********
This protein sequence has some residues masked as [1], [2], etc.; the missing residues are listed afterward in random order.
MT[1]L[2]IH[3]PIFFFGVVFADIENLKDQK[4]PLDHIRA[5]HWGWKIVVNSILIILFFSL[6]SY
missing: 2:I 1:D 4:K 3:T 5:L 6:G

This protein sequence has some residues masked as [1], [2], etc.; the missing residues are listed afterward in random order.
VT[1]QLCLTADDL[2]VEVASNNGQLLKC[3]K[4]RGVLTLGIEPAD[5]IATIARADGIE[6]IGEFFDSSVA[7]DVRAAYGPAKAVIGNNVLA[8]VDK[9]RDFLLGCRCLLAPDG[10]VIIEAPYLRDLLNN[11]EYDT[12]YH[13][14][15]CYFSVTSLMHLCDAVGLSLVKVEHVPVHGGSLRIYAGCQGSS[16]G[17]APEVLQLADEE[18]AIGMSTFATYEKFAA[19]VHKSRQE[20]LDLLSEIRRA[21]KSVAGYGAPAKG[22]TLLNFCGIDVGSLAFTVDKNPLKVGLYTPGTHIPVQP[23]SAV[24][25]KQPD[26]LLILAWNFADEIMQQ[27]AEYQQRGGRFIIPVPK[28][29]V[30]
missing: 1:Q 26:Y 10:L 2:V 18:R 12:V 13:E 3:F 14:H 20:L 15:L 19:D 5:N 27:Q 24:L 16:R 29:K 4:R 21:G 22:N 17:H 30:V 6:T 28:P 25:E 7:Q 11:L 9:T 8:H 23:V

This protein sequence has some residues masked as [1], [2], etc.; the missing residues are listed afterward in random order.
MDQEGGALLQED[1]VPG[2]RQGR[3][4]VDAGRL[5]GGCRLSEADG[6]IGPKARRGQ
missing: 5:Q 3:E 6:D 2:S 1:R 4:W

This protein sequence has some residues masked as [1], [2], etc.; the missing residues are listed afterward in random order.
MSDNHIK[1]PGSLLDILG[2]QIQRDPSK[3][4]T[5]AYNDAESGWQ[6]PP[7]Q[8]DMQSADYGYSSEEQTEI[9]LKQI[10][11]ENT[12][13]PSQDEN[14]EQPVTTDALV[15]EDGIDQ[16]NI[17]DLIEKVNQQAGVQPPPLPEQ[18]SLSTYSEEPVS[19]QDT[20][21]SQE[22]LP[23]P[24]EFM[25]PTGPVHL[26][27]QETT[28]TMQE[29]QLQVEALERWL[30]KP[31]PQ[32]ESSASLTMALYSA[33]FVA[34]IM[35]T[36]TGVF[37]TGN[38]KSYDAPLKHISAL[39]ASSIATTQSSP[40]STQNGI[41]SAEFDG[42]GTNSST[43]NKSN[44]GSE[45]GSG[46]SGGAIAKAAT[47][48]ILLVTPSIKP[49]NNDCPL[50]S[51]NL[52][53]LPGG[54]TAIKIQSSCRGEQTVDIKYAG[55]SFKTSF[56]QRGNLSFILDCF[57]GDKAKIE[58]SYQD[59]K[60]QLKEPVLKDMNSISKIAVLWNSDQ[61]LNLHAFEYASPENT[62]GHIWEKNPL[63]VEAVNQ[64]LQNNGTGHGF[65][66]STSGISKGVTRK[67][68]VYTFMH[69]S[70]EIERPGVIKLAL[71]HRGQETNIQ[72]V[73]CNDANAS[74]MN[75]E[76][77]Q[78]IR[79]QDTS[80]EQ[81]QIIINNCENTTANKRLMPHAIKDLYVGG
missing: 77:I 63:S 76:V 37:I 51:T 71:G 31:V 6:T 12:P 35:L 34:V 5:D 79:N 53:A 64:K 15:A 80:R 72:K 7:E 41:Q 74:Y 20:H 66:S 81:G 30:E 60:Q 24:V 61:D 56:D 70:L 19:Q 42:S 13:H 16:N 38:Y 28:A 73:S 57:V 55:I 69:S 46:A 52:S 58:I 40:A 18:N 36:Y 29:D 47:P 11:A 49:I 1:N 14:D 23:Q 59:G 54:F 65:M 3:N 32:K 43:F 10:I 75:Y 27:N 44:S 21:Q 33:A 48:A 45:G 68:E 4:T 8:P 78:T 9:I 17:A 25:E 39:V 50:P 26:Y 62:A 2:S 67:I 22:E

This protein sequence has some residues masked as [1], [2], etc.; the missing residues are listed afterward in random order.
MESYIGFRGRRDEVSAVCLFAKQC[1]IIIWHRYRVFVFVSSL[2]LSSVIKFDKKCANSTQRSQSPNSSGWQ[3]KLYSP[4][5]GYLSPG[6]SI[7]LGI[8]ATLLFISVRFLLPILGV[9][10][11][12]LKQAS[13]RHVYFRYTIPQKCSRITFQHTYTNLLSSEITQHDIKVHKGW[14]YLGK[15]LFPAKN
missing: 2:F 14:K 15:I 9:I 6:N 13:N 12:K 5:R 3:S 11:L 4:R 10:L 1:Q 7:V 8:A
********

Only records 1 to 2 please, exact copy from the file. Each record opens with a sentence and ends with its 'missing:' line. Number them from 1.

This protein sequence has some residues masked as [1], [2], etc.; the missing residues are listed afterward in random order.
MT[1]L[2]IH[3]PIFFFGVVFADIENLKDQK[4]PLDHIRA[5]HWGWKIVVNSILIILFFSL[6]SY
missing: 2:I 1:D 4:K 3:T 5:L 6:G

This protein sequence has some residues masked as [1], [2], etc.; the missing residues are listed afterward in random order.
VT[1]QLCLTADDL[2]VEVASNNGQLLKC[3]K[4]RGVLTLGIEPAD[5]IATIARADGIE[6]IGEFFDSSVA[7]DVRAAYGPAKAVIGNNVLA[8]VDK[9]RDFLLGCRCLLAPDG[10]VIIEAPYLRDLLNN[11]EYDT[12]YH[13][14][15]CYFSVTSLMHLCDAVGLSLVKVEHVPVHGGSLRIYAGCQGSS[16]G[17]APEVLQLADEE[18]AIGMSTFATYEKFAA[19]VHKSRQE[20]LDLLSEIRRA[21]KSVAGYGAPAKG[22]TLLNFCGIDVGSLAFTVDKNPLKVGLYTPGTHIPVQP[23]SAV[24][25]KQPD[26]LLILAWNFADEIMQQ[27]AEYQQRGGRFIIPVPK[28][29]V[30]
missing: 1:Q 26:Y 10:L 2:V 18:R 12:V 13:E 3:F 14:H 20:L 15:L 19:D 5:N 27:Q 24:L 16:R 29:K 4:R 21:G 22:N 17:H 30:V 6:T 28:P 25:E 7:Q 11:L 9:T 8:H 23:V